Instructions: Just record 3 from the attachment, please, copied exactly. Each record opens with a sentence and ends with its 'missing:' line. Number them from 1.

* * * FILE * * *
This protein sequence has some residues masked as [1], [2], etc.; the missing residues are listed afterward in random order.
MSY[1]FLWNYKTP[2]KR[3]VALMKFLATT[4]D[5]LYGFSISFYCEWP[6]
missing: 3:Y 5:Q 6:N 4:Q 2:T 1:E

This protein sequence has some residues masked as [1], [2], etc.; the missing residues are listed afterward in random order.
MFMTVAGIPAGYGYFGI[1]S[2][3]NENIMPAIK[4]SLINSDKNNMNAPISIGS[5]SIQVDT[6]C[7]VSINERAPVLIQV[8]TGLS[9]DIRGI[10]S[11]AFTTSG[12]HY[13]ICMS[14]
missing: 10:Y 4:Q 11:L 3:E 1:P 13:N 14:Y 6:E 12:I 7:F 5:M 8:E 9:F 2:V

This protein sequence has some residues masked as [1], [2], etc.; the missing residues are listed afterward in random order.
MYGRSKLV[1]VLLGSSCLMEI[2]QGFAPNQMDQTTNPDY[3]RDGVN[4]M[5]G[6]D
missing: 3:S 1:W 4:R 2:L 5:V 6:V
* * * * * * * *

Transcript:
This protein sequence has some residues masked as [1], [2], etc.; the missing residues are listed afterward in random order.
MYGRSKLV[1]VLLGSSCLMEI[2]QGFAPNQMDQTTNPDY[3]RDGVN[4]M[5]G[6]D
missing: 3:S 1:W 4:R 2:L 5:V 6:V